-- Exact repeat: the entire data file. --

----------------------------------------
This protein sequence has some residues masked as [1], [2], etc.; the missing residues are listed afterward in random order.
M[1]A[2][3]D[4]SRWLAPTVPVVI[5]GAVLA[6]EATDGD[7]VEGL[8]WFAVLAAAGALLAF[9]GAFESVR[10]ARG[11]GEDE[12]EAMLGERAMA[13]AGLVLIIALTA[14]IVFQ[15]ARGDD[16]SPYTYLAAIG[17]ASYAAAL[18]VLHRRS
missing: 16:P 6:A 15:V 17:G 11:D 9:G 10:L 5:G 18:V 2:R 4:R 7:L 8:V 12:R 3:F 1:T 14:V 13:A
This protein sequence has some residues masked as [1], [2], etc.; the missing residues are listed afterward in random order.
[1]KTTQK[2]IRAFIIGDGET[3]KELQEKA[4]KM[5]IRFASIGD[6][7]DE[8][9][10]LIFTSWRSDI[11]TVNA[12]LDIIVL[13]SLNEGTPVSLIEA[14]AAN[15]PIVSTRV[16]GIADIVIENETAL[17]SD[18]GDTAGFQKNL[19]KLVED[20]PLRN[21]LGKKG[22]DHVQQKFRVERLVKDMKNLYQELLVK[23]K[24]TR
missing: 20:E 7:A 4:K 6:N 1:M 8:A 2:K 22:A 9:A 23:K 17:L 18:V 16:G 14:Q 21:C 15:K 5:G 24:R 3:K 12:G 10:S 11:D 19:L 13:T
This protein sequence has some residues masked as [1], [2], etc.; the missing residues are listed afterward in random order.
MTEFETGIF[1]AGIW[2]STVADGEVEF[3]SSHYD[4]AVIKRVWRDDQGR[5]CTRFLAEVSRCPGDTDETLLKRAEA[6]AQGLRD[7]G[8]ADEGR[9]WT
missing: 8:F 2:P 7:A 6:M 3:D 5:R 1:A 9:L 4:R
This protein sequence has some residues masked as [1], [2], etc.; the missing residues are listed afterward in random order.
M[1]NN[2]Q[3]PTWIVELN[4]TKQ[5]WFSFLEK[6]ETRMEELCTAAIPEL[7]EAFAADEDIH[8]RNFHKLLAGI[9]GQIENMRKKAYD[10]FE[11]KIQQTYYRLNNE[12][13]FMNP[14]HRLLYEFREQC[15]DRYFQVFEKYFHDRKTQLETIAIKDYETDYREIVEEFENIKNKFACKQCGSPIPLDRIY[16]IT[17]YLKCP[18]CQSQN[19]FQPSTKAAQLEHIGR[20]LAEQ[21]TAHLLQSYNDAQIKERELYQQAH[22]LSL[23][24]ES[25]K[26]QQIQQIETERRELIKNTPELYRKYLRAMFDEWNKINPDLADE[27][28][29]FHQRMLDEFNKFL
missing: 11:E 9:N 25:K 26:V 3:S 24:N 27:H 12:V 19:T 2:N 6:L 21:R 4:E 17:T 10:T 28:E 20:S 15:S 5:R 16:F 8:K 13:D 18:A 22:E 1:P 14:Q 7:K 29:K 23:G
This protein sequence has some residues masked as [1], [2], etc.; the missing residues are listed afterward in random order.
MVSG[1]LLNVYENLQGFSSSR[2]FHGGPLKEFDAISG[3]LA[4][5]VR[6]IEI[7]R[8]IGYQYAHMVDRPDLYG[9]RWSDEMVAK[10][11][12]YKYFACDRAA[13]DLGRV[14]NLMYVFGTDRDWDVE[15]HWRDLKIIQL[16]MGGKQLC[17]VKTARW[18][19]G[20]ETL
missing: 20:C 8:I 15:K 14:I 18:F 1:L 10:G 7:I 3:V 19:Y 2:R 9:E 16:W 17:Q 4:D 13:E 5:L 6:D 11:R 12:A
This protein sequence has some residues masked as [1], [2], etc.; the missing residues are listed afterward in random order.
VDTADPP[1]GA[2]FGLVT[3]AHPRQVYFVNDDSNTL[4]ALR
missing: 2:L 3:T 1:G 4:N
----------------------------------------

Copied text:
This protein sequence has some residues masked as [1], [2], etc.; the missing residues are listed afterward in random order.
M[1]A[2][3]D[4]SRWLAPTVPVVI[5]GAVLA[6]EATDGD[7]VEGL[8]WFAVLAAAGALLAF[9]GAFESVR[10]ARG[11]GEDE[12]EAMLGERAMA[13]AGLVLIIALTA[14]IVFQ[15]ARGDD[16]SPYTYLAAIG[17]ASYAAAL[18]VLHRRS
missing: 16:P 6:A 15:V 17:G 11:D 9:G 10:L 5:G 18:V 2:R 4:R 7:L 8:V 12:R 3:F 1:T 14:V 13:A
This protein sequence has some residues masked as [1], [2], etc.; the missing residues are listed afterward in random order.
[1]KTTQK[2]IRAFIIGDGET[3]KELQEKA[4]KM[5]IRFASIGD[6][7]DE[8][9][10]LIFTSWRSDI[11]TVNA[12]LDIIVL[13]SLNEGTPVSLIEA[14]AAN[15]PIVSTRV[16]GIADIVIENETAL[17]SD[18]GDTAGFQKNL[19]KLVED[20]PLRN[21]LGKKG[22]DHVQQKFRVERLVKDMKNLYQELLVK[23]K[24]TR
missing: 20:E 7:A 4:K 6:N 1:M 8:A 2:K 22:A 9:A 23:K 17:L 18:V 16:G 14:Q 21:C 15:K 5:G 24:R 3:K 12:G 10:S 11:D 19:L 13:T
This protein sequence has some residues masked as [1], [2], etc.; the missing residues are listed afterward in random order.
MTEFETGIF[1]AGIW[2]STVADGEVEF[3]SSHYD[4]AVIKRVWRDDQGR[5]CTRFLAEVSRCPGDTDETLLKRAEA[6]AQGLRD[7]G[8]ADEGR[9]WT
missing: 8:F 2:P 7:A 6:M 3:D 5:R 1:A 9:L 4:R
This protein sequence has some residues masked as [1], [2], etc.; the missing residues are listed afterward in random order.
M[1]NN[2]Q[3]PTWIVELN[4]TKQ[5]WFSFLEK[6]ETRMEELCTAAIPEL[7]EAFAADEDIH[8]RNFHKLLAGI[9]GQIENMRKKAYD[10]FE[11]KIQQTYYRLNNE[12][13]FMNP[14]HRLLYEFREQC[15]DRYFQVFEKYFHDRKTQLETIAIKDYETDYREIVEEFENIKNKFACKQCGSPIPLDRIY[16]IT[17]YLKCP[18]CQSQN[19]FQPSTKAAQLEHIGR[20]LAEQ[21]TAHLLQSYNDAQIKERELYQQAH[22]LSL[23][24]ES[25]K[26]QQIQQIETERRELIKNTPELYRKYLRAMFDEWNKINPDLADE[27][28][29]FHQRMLDEFNKFL
missing: 11:E 9:N 25:K 26:V 3:S 24:N 27:H 12:V 19:T 2:N 6:L 21:R 4:E 17:T 10:T 28:E 20:S 15:S 5:R 16:F 8:K 13:D 18:A 22:E 1:P 14:Q 7:K 29:K 23:G
This protein sequence has some residues masked as [1], [2], etc.; the missing residues are listed afterward in random order.
MVSG[1]LLNVYENLQGFSSSR[2]FHGGPLKEFDAISG[3]LA[4][5]VR[6]IEI[7]R[8]IGYQYAHMVDRPDLYG[9]RWSDEMVAK[10][11][12]YKYFACDRAA[13]DLGRV[14]NLMYVFGTDRDWDVE[15]HWRDLKIIQL[16]MGGKQLC[17]VKTARW[18][19]G[20]ETL
missing: 20:C 8:I 15:K 14:I 18:F 1:L 10:G 7:I 3:V 19:Y 2:R 9:E 16:W 17:Q 4:D 13:E 5:L 6:D 11:R 12:A
This protein sequence has some residues masked as [1], [2], etc.; the missing residues are listed afterward in random order.
VDTADPP[1]GA[2]FGLVT[3]AHPRQVYFVNDDSNTL[4]ALR
missing: 2:L 3:T 1:G 4:N